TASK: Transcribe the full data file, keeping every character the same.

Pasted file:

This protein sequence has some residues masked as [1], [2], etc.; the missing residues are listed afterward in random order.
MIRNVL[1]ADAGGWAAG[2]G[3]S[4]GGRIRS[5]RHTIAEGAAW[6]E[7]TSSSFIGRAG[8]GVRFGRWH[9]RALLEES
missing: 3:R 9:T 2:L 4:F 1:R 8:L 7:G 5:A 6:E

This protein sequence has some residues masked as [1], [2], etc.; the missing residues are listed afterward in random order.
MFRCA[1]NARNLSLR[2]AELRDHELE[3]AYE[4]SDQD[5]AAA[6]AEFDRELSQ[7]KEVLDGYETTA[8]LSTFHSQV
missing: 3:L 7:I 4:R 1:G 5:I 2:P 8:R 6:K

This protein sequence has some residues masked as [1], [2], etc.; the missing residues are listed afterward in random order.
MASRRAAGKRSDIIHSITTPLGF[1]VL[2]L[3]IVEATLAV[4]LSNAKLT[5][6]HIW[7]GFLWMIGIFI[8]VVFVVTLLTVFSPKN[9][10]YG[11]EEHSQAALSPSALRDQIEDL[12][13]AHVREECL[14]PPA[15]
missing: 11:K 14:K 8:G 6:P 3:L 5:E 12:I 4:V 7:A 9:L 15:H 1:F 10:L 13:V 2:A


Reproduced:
This protein sequence has some residues masked as [1], [2], etc.; the missing residues are listed afterward in random order.
MIRNVL[1]ADAGGWAAG[2]G[3]S[4]GGRIRS[5]RHTIAEGAAW[6]E[7]TSSSFIGRAG[8]GVRFGRWH[9]RALLEES
missing: 3:R 9:T 2:L 4:F 1:R 8:L 7:G 5:A 6:E

This protein sequence has some residues masked as [1], [2], etc.; the missing residues are listed afterward in random order.
MFRCA[1]NARNLSLR[2]AELRDHELE[3]AYE[4]SDQD[5]AAA[6]AEFDRELSQ[7]KEVLDGYETTA[8]LSTFHSQV
missing: 3:L 7:I 4:R 1:G 5:I 2:P 8:R 6:K

This protein sequence has some residues masked as [1], [2], etc.; the missing residues are listed afterward in random order.
MASRRAAGKRSDIIHSITTPLGF[1]VL[2]L[3]IVEATLAV[4]LSNAKLT[5][6]HIW[7]GFLWMIGIFI[8]VVFVVTLLTVFSPKN[9][10]YG[11]EEHSQAALSPSALRDQIEDL[12][13]AHVREECL[14]PPA[15]
missing: 11:K 14:K 8:G 6:P 3:L 5:E 12:I 4:V 7:A 9:L 15:H 1:F 10:L 13:V 2:A